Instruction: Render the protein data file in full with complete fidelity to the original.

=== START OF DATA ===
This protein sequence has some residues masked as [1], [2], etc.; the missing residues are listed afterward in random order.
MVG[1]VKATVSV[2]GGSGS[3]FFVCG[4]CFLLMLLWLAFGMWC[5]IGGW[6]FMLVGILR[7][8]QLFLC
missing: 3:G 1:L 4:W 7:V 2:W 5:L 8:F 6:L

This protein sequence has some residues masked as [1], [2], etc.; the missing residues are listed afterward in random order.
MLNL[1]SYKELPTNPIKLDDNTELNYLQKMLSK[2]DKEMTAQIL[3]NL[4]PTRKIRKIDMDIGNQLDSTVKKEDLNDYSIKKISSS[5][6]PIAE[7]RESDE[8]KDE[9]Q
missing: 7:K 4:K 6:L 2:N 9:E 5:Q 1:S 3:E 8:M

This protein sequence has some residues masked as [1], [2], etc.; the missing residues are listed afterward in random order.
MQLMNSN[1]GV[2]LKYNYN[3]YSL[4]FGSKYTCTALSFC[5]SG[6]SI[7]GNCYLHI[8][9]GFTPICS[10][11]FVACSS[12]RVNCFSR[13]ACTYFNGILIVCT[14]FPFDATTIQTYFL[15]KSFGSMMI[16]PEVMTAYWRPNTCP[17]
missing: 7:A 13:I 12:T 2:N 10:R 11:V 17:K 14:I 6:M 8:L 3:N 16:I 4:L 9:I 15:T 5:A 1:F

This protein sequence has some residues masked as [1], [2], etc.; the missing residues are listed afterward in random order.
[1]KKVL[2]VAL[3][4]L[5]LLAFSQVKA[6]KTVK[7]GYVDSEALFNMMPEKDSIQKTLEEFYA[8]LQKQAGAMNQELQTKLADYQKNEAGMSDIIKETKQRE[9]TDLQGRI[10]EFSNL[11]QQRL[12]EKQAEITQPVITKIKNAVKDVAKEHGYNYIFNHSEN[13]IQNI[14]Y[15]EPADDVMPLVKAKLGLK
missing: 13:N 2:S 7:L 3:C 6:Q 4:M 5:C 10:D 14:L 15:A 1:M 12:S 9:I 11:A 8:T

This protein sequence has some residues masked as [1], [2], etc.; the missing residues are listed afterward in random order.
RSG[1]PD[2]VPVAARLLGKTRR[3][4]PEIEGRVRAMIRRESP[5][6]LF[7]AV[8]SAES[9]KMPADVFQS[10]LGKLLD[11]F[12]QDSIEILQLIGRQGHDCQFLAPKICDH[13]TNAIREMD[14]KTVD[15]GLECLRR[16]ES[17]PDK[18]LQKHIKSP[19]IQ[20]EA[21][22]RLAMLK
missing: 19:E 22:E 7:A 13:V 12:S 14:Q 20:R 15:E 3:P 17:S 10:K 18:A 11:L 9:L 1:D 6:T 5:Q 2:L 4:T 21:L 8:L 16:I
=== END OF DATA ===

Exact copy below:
This protein sequence has some residues masked as [1], [2], etc.; the missing residues are listed afterward in random order.
MVG[1]VKATVSV[2]GGSGS[3]FFVCG[4]CFLLMLLWLAFGMWC[5]IGGW[6]FMLVGILR[7][8]QLFLC
missing: 3:G 1:L 4:W 7:V 2:W 5:L 8:F 6:L

This protein sequence has some residues masked as [1], [2], etc.; the missing residues are listed afterward in random order.
MLNL[1]SYKELPTNPIKLDDNTELNYLQKMLSK[2]DKEMTAQIL[3]NL[4]PTRKIRKIDMDIGNQLDSTVKKEDLNDYSIKKISSS[5][6]PIAE[7]RESDE[8]KDE[9]Q
missing: 7:K 4:K 6:L 2:N 9:E 5:Q 1:S 3:E 8:M

This protein sequence has some residues masked as [1], [2], etc.; the missing residues are listed afterward in random order.
MQLMNSN[1]GV[2]LKYNYN[3]YSL[4]FGSKYTCTALSFC[5]SG[6]SI[7]GNCYLHI[8][9]GFTPICS[10][11]FVACSS[12]RVNCFSR[13]ACTYFNGILIVCT[14]FPFDATTIQTYFL[15]KSFGSMMI[16]PEVMTAYWRPNTCP[17]
missing: 7:A 13:I 12:T 2:N 10:R 11:V 17:K 14:I 6:M 8:L 3:N 16:I 4:L 9:I 15:T 5:A 1:F

This protein sequence has some residues masked as [1], [2], etc.; the missing residues are listed afterward in random order.
[1]KKVL[2]VAL[3][4]L[5]LLAFSQVKA[6]KTVK[7]GYVDSEALFNMMPEKDSIQKTLEEFYA[8]LQKQAGAMNQELQTKLADYQKNEAGMSDIIKETKQRE[9]TDLQGRI[10]EFSNL[11]QQRL[12]EKQAEITQPVITKIKNAVKDVAKEHGYNYIFNHSEN[13]IQNI[14]Y[15]EPADDVMPLVKAKLGLK
missing: 13:N 2:S 7:L 3:C 6:Q 4:M 5:C 10:D 14:L 15:A 1:M 12:S 9:I 11:A 8:T

This protein sequence has some residues masked as [1], [2], etc.; the missing residues are listed afterward in random order.
RSG[1]PD[2]VPVAARLLGKTRR[3][4]PEIEGRVRAMIRRESP[5][6]LF[7]AV[8]SAES[9]KMPADVFQS[10]LGKLLD[11]F[12]QDSIEILQLIGRQGHDCQFLAPKICDH[13]TNAIREMD[14]KTVD[15]GLECLRR[16]ES[17]PDK[18]LQKHIKSP[19]IQ[20]EA[21][22]RLAMLK
missing: 19:E 22:E 7:A 13:V 12:S 14:Q 20:R 15:E 3:P 17:S 10:K 18:A 11:L 9:L 1:D 6:T 5:Q 2:L 4:T 21:L 8:L 16:I